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Investigate. Inform. Inspire.

Published Scientific Literature

Raincoast is a team of scientists and conservationists that undertakes primary research and publishes peer-reviewed science to inform our conservation objectives.  As an evidence based, conservation science organization (science ENGO), that operates a research lab, research field station and a research/sailing vessel, we are unique in Canada.

Raincoast’s in-house scientists, collaborating graduate students, postdoctoral fellows, and professors make us unique among conservation groups.  We work with First Nations, academic institutions, government scientists and other NGOs to gather information and build support for decisions that protect marine and terrestrial ecosystems, their components and processes. We conduct applied, process-oriented, and hypothesis-driven research that has immediate and relevant utility for the conservation debate and the collective body of scientific knowledge.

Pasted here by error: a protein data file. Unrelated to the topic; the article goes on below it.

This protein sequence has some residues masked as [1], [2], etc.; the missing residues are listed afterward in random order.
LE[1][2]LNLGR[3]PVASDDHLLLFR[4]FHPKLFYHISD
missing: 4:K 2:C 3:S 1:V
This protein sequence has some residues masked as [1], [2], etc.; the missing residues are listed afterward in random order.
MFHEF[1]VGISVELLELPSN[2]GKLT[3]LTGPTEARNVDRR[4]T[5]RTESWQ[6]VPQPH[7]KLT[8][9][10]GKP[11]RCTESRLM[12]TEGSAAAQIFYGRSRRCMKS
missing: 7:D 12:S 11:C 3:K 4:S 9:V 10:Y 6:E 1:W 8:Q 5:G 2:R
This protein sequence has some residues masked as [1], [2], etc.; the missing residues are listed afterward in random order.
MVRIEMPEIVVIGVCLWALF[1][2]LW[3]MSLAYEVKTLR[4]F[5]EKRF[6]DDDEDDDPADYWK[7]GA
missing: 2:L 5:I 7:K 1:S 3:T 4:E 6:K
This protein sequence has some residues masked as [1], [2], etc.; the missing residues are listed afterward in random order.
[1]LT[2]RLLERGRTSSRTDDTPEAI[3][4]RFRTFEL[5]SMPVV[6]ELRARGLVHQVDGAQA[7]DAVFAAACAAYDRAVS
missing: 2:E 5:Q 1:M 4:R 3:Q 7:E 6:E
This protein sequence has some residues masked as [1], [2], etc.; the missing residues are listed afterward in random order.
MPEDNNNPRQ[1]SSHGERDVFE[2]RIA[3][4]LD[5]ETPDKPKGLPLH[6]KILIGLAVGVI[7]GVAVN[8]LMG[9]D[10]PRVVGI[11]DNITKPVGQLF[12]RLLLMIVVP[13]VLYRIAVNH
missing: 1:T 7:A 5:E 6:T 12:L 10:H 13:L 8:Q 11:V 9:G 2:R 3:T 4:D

Publication Summary to 2014

Our 2012 PLoS paper uses grizzlies to assess harvest impacts of sockeye fisheries. It’s an example of how ecosystem objectives can be considered in salmon management.

Popular topics

Wild Salmon 

Wolves 

Grizzly Bears 

Marine Mammals 

Animal Welfare 

All Papers and Topics → 

Recent Papers

Wolves splash around in an intertidal zone of the Great Bear Rainforest

Poisoning Canada’s wolves with strychnine is unacceptable: journal comment

Raincoast scientists publish a comment in the Cambridge journal ‘Environmental Conservation': the use of strychnine to poison wolves is unacceptable.

A wolf with cubs

Maintaining Ethical Standards during Conservation Crises

Raincoast scientists publish response to paper advocating Alberta’s wolf cull in the name of caribou recovery. It addresses the ethics and science of the approach and methods that were published in Canadian Journal of Zoology, November 2015…

Publication Summary

List of Raincoast’s peer-reviewed journal publications produced by our wolf, wild salmon, grizzly and marine programs to 2014

Wolves standing in the cross hairs of a gun sight

Hunted wolves are under stress

Journal Paper: Heavily hunted wolves have higher stress and reproductive steroids than wolves with lower hunting pressure…

 

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